— “Calling the Trend” Column by George Leong, B.Comm.
Jobs and housing remain issues when it comes to economic renewal. Without one or the other, it would be difficult to expect strength in the economic recovery.
In housing, when the fear of losing jobs remains a contention, buyers will be hesitant to buy and especially bid up housing prices. And without appreciating home values, there is less desire for home equity loans to spend on renovation and other big-ticket items. The reality is that home prices across the nation continue to decline, albeit at a slower pace. The current housing data continue to be stagnant and indicate slow recovery.
The reality is that, without jobs, confidence tends to be low. Confidence in buying homes fell in February, according to the National Association of Home Builders. Based on a survey of 477 builders, there are fewer buyers, and sales over the next six months are not looking promising.
In February, housing construction continued to decline after the construction of new homes and apartments fell 5.9% to a seasonally adjusted annualized rate of 575,000 units, just above the estimate of 570,000. The positive was that the January reading was revised upward to an annualized 622,000 units, the highest level in 14 months. The readings are encouraging, but we need to see the housing metrics continue to improve.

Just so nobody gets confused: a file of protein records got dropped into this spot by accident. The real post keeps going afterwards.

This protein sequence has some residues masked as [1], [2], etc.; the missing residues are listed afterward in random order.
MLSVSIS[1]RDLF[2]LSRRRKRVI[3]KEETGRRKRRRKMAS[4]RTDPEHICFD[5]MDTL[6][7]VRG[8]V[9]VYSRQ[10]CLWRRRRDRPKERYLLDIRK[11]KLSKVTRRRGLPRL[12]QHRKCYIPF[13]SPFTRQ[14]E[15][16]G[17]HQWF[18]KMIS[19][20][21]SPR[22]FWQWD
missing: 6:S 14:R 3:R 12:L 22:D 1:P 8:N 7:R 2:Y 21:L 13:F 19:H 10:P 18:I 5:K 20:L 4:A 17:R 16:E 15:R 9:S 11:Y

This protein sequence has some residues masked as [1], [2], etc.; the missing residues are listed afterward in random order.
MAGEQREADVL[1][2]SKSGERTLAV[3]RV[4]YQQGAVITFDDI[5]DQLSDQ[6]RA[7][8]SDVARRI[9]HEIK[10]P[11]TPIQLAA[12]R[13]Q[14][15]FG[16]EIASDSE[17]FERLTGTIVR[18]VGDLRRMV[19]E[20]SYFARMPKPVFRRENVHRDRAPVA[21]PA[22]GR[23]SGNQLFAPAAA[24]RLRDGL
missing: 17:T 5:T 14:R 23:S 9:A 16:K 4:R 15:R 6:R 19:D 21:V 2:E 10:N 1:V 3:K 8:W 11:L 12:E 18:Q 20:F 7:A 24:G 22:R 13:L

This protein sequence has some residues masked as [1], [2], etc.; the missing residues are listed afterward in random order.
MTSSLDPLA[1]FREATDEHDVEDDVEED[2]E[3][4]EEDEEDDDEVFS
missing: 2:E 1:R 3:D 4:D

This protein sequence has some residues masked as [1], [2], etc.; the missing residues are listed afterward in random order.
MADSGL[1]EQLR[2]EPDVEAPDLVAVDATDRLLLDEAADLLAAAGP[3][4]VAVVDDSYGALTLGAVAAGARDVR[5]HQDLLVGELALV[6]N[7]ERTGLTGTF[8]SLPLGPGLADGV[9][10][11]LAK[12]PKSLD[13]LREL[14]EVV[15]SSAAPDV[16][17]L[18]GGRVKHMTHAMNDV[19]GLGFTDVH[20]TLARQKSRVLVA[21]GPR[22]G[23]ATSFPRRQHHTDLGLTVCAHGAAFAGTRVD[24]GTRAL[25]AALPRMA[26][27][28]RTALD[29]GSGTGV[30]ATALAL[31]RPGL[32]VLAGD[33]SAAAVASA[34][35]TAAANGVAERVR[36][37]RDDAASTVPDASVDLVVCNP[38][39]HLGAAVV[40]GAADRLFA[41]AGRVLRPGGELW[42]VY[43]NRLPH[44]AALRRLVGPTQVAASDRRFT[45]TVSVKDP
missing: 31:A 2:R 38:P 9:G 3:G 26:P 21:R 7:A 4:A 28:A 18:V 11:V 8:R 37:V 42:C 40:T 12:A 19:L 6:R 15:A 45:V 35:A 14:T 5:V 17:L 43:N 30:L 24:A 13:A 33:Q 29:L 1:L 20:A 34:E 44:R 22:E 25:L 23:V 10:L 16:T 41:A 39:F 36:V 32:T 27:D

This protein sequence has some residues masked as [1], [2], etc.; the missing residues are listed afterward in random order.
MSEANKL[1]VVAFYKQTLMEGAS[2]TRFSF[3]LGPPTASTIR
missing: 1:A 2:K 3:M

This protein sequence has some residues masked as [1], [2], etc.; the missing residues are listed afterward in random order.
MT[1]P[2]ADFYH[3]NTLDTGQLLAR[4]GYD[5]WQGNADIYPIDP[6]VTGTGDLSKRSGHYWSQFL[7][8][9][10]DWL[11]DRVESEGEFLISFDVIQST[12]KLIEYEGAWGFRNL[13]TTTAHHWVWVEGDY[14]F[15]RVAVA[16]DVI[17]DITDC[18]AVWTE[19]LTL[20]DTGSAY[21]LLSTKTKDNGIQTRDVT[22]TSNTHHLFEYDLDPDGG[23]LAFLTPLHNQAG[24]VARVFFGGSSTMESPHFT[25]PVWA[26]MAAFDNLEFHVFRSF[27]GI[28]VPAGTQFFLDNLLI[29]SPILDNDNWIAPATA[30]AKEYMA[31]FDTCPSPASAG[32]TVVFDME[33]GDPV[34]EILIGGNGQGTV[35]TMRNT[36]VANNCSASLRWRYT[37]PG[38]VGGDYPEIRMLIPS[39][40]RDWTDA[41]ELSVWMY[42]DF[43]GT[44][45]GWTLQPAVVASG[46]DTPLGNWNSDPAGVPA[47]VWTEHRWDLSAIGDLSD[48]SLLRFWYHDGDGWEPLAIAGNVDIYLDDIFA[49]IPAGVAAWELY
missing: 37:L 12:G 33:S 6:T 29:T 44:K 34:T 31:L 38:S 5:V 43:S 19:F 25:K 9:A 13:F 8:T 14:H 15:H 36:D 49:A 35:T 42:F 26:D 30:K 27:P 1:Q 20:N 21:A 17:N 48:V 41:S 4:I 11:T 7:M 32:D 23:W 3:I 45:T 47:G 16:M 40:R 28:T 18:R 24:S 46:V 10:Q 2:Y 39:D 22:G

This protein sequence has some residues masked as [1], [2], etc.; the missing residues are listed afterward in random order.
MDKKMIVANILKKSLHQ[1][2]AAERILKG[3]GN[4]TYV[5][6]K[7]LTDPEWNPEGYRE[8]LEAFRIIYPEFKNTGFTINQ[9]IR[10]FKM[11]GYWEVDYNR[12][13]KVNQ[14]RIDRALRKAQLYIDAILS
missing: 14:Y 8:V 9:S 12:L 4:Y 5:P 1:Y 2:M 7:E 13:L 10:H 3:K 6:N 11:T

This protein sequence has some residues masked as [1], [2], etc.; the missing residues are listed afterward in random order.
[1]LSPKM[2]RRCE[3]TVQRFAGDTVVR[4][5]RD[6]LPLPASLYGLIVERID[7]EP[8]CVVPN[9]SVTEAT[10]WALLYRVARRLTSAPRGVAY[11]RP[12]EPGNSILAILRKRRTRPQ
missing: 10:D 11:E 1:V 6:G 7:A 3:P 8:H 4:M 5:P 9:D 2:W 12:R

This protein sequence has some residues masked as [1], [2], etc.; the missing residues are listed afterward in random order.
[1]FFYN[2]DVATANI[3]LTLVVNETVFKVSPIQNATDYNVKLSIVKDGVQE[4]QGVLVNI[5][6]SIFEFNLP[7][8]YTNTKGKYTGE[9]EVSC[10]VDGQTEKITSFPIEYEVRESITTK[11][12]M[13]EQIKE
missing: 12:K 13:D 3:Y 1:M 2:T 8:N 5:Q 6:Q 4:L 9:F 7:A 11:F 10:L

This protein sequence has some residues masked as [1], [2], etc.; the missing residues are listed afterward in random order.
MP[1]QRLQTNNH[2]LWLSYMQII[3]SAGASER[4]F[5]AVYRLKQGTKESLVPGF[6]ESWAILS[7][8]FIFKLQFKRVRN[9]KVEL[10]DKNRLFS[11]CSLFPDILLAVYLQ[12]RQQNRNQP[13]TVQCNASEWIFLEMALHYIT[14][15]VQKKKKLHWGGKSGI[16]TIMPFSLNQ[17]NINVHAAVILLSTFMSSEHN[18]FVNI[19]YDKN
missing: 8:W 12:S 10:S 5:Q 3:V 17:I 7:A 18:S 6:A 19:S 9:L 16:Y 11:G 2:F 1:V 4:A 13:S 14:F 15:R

Building permits came in at an annualized 612,000 in February, lower than the 622,000 in January, but higher than the 601,000 estimate. This reading is key, as it helps to indicate housing demand going forward and the amount of projects builders have in the works.
New home sales fell 11.2% to a record low in January, with the median sales price also falling 5.6% sequentially and 2.4% year-over-year. Sales of resale homes plummeted 7.2% in January, the second straight monthly decline and the weakest since June 2009, according to a report by the National Association of Realtors.
And with the upcoming end to the first time homebuyer credit program, the housing market could continue to be weak. Without incentives, I expect some hesitancy in buyers wanting to commit to property in fear of losing their jobs or buying homes and watching the price fall in subsequent months.
The fear of depreciating home values is a critical issue. With foreclosures well into the millions across the country, the last thing homebuyers want to do is to buy property and then watch the home value fall below the mortgage value, which is what triggers foreclosures. Somehow this cycle must end in order for confidence to return to the housing market.